In regards to PUERTO RICO

This was published this morning on Instapundit by Glenn Reynolds. Since the 70’s when I actually visited our facility there in Puerto Rico, I could tell the end was coming the island in the Atlantic. The grand experiment was already taking hold and it was getting harder and harder to maintain even the simplest of equipment.

PUERTO RICO BEFORE THE HURRICANE: Trouble on Welfare Island: Overbearing government and the welfare state are hurting the United States’ poorest citizens.

Puerto Rico has been a United States territory for more than a century, and its people have been citizens since 1917. They do not vote in national elections or pay federal income taxes, but those are not the biggest differences between Puerto Rican residents and their fellow American citizens. The island is distinguished by its poverty and joblessness, which are far worse than in any of the 50 states. The territory’s economy, moreover, has fallen further behind the national one over the past three decades. Bad government—not just locally, but also federally—is largely to blame. Yet most Americans are oblivious to the Caribbean island’s problems.

The place did earn a rare and brief mention in some mainland newspapers earlier this month. Its government had hit a borrowing limit and partly shut down for a couple of weeks, putting 95,000 civil servants out of work. Then leaders in San Juan—the commonwealth’s capital—agreed on a budget deal that let the government borrow more and resume paying people. The drama ended, and life there reverted to its depressing former state. . . .

Many things have gone wrong. Most important, however, is that the United States government assumed too big a role in the Puerto Rican economy, and its largesse enabled the commonwealth’s government to do the same. Through hubris, clumsiness and sheer size, these governments knocked Puerto Rico off the promising path that it was following, and the island’s economy is now lost in a thicket of bad incentives. Two federal intrusions stand out: an oversized welfare state, and misguided rules on business investment.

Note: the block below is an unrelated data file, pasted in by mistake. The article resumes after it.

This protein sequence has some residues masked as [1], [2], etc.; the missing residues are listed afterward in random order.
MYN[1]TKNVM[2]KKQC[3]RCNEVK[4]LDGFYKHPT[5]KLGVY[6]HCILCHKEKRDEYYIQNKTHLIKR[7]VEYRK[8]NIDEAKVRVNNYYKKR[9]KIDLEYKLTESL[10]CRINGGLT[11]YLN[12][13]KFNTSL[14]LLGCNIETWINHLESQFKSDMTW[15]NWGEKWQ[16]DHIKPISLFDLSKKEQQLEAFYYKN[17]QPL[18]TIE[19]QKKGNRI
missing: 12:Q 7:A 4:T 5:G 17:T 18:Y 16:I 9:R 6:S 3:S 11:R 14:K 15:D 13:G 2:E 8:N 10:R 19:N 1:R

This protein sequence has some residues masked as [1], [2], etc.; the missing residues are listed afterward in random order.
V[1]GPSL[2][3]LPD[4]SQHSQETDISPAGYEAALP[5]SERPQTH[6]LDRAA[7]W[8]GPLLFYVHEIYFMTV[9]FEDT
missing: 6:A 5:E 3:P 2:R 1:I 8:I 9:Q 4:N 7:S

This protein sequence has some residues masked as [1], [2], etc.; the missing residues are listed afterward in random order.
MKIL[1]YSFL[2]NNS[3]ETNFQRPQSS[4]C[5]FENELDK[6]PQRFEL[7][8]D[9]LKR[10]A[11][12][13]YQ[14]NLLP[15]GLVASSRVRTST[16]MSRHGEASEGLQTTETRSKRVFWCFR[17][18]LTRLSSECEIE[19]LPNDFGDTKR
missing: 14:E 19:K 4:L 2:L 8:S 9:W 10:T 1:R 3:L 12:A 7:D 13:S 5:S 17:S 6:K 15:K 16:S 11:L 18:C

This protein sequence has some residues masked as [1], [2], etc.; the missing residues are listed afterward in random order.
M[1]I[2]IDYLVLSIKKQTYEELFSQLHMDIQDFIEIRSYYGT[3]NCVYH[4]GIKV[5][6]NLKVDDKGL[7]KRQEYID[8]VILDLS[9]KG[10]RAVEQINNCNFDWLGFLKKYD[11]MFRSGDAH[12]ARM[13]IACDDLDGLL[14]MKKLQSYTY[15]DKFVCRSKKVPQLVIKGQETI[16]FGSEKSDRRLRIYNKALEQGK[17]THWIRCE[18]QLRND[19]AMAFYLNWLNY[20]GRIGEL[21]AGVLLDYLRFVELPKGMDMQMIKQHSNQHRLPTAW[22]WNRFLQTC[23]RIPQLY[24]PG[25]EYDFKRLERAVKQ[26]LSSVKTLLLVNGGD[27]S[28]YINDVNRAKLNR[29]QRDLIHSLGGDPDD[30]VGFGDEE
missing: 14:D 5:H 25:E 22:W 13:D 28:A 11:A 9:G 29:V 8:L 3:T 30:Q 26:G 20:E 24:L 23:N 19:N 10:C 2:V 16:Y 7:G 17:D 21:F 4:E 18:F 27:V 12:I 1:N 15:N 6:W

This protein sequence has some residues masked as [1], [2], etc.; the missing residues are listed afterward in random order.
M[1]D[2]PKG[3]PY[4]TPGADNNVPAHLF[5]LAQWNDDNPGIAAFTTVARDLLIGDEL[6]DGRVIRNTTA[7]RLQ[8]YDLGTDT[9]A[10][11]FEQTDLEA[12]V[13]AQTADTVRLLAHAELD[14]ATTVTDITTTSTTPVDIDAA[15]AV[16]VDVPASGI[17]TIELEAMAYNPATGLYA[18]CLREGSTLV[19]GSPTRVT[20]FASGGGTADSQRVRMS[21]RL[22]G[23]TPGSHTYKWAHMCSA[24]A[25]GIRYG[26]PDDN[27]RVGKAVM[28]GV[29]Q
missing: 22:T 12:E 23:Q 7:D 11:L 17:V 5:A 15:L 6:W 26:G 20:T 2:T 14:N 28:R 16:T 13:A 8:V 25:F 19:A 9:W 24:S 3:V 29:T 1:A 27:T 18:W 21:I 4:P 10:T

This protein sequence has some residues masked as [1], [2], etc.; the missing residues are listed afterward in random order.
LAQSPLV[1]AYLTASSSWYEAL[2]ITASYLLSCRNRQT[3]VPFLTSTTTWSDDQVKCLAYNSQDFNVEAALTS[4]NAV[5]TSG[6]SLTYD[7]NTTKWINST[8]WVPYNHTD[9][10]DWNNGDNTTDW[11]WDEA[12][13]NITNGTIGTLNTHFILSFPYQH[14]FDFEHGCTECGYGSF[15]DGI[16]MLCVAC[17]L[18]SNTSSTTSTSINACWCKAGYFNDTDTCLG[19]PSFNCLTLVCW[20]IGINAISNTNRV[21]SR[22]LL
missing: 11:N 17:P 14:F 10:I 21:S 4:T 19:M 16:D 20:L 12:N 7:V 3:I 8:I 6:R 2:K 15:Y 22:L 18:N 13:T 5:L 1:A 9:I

Federal transfer payments to Puerto Rico rose sharply in the 1970s. Some programmes have been modified since then, but transfers still make up more than 20% of the island’s personal income. These federal handouts reflect the sensibilities of a wealthy country. So by Puerto Rican economic standards, they are huge. And the more a man or woman earns through paid work, the more they decrease.

Puerto Ricans are eligible for federal disability payments, for example, through Social Security. Ms Enchautegui and Mr Freeman point out that, in the territory, federal disability allowances are much higher than the United States average as a share of wages and pension income. Unsurprisingly, therefore, one in six working-age men in Puerto Rico are claiming disability benefits.

Many families do not view the federal handouts as temporary. Neither does Raúl Vega, who owns a consumer-finance outfit in Aguadilla. His firm treats the benefits as income when deciding whether to lend people money for new televisions.

Sad. They need more of those transgressive bourgeois values. But then, so does the rest of America.

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